'Zookeeper' is a Childhood Fantasy Full of Slapstick and Bathroom Humor

PHOTO: Kevin James, right, and Jackie Sandler star in "Zookeeper."
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Can you remember the last time there was a watchable live action animal movie? Whatever happened to that talking pig Babe? Or Andre the seal? In the lighthearted new family comedy "Zookeeper," amid the requisite slapstick, bathroom humor, and sexual innuendo, star Kevin James is almost upstaged by wild animals.

Known for his lovable everyman performances in "Mall Cop" and the syndicated television show "King of Queens," James plays Griffin, a poor man's Dr. Dolittle, aka a zookeeper. In the opening scene, Griffin is jilted on horseback when he proposes to girlfriend Stephanie (Leslie Bibb) on the beach. (She can't imagine marrying a lowly zookeeper.)

Heartbroken, Griffin immerses himself in his work, and becomes the toast of Boston's Franklin Park Zoo, according to his colleague Kate (Rosario Dawson), and the lions, tigers and bears. The only animal he fails to win over is Bernie, a dejected gorilla in solitary confinement for allegedly attacking a human.

Fast forward several years later, and Griffin encounters Stephanie at his brother's engagement party at the zoo. His brother offers him a job as a car salesman at his luxury dealership, and Griffin wonders whether he should abandon his work for a more fashionable life. Lucky for Griffin, elephants have big ears, and when the animals catch wind of his ambitions, they devise a scheme to help him win back Stephanie and remain their fearless leader. The catch: the animals must break their code of silence and give Griffin romance advice -- in English.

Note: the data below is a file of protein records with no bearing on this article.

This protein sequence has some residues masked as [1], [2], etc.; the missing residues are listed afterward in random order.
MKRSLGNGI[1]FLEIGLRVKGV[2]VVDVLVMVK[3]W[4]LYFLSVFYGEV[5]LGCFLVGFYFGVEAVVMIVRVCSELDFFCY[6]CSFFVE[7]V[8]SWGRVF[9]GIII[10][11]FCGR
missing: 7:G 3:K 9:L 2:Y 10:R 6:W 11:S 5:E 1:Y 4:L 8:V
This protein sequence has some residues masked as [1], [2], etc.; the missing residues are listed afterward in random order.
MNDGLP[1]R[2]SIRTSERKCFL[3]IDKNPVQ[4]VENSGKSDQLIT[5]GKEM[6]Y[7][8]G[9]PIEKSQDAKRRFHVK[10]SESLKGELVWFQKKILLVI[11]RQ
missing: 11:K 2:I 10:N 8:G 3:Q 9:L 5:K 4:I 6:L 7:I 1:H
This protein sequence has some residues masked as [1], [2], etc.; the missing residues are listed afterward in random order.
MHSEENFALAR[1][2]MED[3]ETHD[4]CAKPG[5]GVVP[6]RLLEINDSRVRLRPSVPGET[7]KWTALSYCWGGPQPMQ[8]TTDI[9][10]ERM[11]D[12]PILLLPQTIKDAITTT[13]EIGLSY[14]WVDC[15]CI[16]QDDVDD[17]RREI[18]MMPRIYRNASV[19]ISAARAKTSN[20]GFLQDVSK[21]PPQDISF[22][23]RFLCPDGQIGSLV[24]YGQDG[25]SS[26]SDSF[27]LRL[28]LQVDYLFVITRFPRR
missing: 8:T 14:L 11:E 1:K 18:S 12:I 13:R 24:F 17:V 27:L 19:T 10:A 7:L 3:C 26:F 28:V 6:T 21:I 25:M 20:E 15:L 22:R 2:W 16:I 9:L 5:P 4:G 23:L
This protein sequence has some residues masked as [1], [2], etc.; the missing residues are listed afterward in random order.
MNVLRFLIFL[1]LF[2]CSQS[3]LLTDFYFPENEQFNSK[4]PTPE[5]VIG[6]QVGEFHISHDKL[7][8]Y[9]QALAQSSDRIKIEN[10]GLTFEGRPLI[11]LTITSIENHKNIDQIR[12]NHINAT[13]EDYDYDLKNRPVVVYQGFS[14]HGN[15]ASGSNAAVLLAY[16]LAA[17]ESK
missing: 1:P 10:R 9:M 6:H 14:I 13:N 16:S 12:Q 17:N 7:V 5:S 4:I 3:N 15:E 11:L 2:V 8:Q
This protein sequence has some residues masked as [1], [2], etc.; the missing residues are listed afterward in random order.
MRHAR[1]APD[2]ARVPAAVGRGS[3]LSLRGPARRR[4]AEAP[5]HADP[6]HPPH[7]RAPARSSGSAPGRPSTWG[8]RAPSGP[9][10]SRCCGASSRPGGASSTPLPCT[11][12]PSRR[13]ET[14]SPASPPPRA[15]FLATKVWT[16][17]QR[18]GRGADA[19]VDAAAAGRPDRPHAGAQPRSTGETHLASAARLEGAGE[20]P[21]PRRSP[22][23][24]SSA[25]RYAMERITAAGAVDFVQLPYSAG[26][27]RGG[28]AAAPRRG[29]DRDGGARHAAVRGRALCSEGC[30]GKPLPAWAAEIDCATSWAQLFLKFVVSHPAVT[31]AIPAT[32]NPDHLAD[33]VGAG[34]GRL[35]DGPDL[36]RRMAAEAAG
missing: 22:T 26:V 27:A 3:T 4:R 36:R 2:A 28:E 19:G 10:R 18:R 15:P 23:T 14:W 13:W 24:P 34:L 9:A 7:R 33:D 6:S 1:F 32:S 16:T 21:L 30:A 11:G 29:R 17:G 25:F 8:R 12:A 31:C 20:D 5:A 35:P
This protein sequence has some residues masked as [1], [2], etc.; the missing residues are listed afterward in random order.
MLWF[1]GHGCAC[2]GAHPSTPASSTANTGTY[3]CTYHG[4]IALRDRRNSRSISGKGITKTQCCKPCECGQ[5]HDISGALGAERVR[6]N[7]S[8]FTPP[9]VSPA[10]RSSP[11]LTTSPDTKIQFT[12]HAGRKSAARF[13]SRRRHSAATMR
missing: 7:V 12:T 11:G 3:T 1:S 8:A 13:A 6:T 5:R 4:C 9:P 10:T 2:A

Griffin begins to listen to the animals, which are voiced by a menagerie of stars such as Cher, Nick Nolte, Adam Sandler and Judd Apatow, and "Zookeeper" evolves into a childhood fantasy. What love advice would the wolf dish out? To "mark your territory" of course. (Griffin pees in an elegant restaurant dining room). What wisdom would the grizzly bear offer? To walk like a bear and "lead with your pudding cup." (When Griffin sees Stephanie again, he gyrates his pelvis and lets out a growl).

Far from Jimmy Stewart, in "Zookeeper" James is every bit Wile E. Coyote. He hits his head and falls down in every possible wild animal enclosure. If you're 5 years old, this kind of physical comedy keeps the film fresh, but if you're an adult, James' barrage of accidents jump the shark.

But did you hear the joke about the 800-pound semi-animatronic gorilla wearing a polo shirt that walks into TGI Fridays for dinner? Just when the film seems to fall flat for an older audience, "Zookeeper" finds its heart. Griffin befriends Bernie and takes him to TGI Fridays, his favorite restaurant. Somehow Bernie manages to order 30 oranges and dance with a drunken woman at the bar without really being noticed. Griffin and Bernie forge a bromance, and the audience melts.

James, who co-wrote the film, wanted it to be "a funny movie for everybody," he told AbcNews.com. "I've gone to movies with my kids, and I'm just bored out of my skull sometimes because there's no comedy or anything for adults," James said.

"Zookeeper" is definitely a barrelful of monkeys for kids, but with the exception of the charming gorilla-at-the-chain-restaurant scene, the movie passes as merely watchable for adults. "Zookeeper" opens in theaters nationwide Friday July 8.

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